Lowell Thomas puts "Vail Rules’ in order | VailDaily.com
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Lowell Thomas puts "Vail Rules’ in order

Dick Hauserman

He skied almost to the very end. He was 89 when he passed away in 1981. But those of us who listened to him, read about him and loved him fail to realize that a new generation, usually those 40 years of age or younger, have rarely heard of him.

Thomas was best known as a “newscaster,” but to millions of Americans he was equally famous as a foreign correspondent, a lecturer, a biographer, an explorer and a business executive. He visited every remote corner of the world and, according to his autobiography, “Good Evening Everybody,” he logged more passenger miles than any man who ever lived.

Thomas was a frequent visitor to Vail. His first trip was on his birthday – April 6, in 1962. We took him to the top of the mountain in the Kristy Kat, had a picnic lunch, and did some skiing in the Back Bowls. He came back almost every year in a plane owned by Jack Simplot, the “Potato King” from Boise, Idaho, with Don and Gretchen Fraser – she was America’s first Olympic gold-medal winner in 1948.



There were always many parties and many stories. People were enthralled with such a famous celebrity. It has been said that Thomas, through his radio broadcasts in the 1930s and 1940s, did more for skiing in America than any other individual.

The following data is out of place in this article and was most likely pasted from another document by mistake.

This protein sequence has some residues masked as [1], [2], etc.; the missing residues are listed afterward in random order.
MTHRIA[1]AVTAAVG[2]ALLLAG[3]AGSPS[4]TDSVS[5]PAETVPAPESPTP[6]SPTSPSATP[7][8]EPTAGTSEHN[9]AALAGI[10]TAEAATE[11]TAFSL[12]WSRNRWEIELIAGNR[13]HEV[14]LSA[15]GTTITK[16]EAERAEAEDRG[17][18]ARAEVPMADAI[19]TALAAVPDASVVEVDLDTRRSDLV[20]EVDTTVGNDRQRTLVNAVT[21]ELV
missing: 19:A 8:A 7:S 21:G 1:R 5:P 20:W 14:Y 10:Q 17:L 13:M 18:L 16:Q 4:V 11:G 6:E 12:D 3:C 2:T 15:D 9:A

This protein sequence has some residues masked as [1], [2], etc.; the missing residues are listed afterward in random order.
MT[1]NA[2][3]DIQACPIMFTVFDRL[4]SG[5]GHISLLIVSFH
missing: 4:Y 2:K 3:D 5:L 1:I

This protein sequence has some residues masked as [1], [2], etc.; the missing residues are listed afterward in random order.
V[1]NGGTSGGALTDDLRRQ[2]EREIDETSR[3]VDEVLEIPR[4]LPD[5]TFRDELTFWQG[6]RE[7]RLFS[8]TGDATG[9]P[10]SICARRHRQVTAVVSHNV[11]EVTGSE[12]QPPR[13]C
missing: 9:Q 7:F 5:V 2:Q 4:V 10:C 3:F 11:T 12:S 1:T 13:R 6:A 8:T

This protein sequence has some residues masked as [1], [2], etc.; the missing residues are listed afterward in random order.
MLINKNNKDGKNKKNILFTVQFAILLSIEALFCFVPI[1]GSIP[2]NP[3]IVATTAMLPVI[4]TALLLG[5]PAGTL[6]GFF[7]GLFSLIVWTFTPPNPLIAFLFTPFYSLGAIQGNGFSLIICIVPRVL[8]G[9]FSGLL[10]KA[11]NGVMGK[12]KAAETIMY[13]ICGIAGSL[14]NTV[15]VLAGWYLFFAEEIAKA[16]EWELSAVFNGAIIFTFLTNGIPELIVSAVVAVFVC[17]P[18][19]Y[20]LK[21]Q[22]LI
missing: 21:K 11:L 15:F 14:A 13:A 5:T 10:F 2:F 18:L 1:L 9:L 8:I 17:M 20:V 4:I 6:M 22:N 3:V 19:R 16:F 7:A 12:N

One time in the early 1960s, we were celebrating his birthday at a dinner with about 40 people. Everyone, it seemed, wanted to toast the distinguished guest. Finally, Lowell stood up, clinked on his glass and said he felt left out – everyone was drinking and he was not.



“I propose something new – “Vail Rules,’ which means the person being toasted can drink with the toasters,” he said.

From that point on, Vail Rules were in order.

Thomas’s radio broadcasts started in 1929 and were the longest daily live network program in radio history. He was the author of 57 books. It is no wonder his friends in Vail welcomed him with open arms. They all remember his contributions to skiing and the familiar voice, as each night on his radio show he would sign off with:



“So long, until tomorrow.”

Editor’s Note: In a continued effort to help the community understand its roots, the Vail Daily for a second time is serializing Dick Hauserman’s “The Inventors of Vail.” This is the 125th installment, an excerpt from chapter 15, “The Rich and the Famous.” The book is available at Verbatim Booksellers, The Bookworm of Edwards, Pepi’s Sports, Gorsuch Ltd. and The Rucksack, as well as other retailers throughout the valley. Hauserman can be contacted by phone at 926-2895 or by mail at P.O. Box 1410, Edwards CO, 81632.


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